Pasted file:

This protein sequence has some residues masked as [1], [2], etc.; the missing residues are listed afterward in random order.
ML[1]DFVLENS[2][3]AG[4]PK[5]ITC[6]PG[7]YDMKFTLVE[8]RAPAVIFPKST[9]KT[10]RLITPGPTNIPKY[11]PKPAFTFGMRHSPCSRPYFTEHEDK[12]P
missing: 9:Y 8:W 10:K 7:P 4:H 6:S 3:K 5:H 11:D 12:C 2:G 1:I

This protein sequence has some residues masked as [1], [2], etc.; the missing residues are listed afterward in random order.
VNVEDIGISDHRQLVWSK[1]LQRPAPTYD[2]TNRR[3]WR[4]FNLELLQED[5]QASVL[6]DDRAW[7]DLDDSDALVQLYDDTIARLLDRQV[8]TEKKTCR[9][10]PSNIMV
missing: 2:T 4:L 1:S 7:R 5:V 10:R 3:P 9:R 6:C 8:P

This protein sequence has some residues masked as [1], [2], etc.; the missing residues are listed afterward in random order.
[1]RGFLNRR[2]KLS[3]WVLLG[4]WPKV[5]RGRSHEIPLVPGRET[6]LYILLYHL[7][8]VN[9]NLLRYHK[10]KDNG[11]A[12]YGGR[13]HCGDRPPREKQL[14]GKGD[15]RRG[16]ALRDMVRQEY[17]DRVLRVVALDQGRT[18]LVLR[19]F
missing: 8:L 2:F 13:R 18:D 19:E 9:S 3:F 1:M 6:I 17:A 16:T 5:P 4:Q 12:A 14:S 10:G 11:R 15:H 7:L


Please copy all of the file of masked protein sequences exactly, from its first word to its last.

This protein sequence has some residues masked as [1], [2], etc.; the missing residues are listed afterward in random order.
ML[1]DFVLENS[2][3]AG[4]PK[5]ITC[6]PG[7]YDMKFTLVE[8]RAPAVIFPKST[9]KT[10]RLITPGPTNIPKY[11]PKPAFTFGMRHSPCSRPYFTEHEDK[12]P
missing: 9:Y 8:W 10:K 7:P 4:H 6:S 3:K 5:H 11:D 12:C 2:G 1:I

This protein sequence has some residues masked as [1], [2], etc.; the missing residues are listed afterward in random order.
VNVEDIGISDHRQLVWSK[1]LQRPAPTYD[2]TNRR[3]WR[4]FNLELLQED[5]QASVL[6]DDRAW[7]DLDDSDALVQLYDDTIARLLDRQV[8]TEKKTCR[9][10]PSNIMV
missing: 2:T 4:L 1:S 7:R 5:V 10:R 3:P 9:R 6:C 8:P

This protein sequence has some residues masked as [1], [2], etc.; the missing residues are listed afterward in random order.
[1]RGFLNRR[2]KLS[3]WVLLG[4]WPKV[5]RGRSHEIPLVPGRET[6]LYILLYHL[7][8]VN[9]NLLRYHK[10]KDNG[11]A[12]YGGR[13]HCGDRPPREKQL[14]GKGD[15]RRG[16]ALRDMVRQEY[17]DRVLRVVALDQGRT[18]LVLR[19]F
missing: 8:L 2:F 13:R 18:D 19:E 9:S 3:F 1:M 6:I 17:A 16:T 5:P 4:Q 12:A 14:S 10:G 11:R 15:H 7:L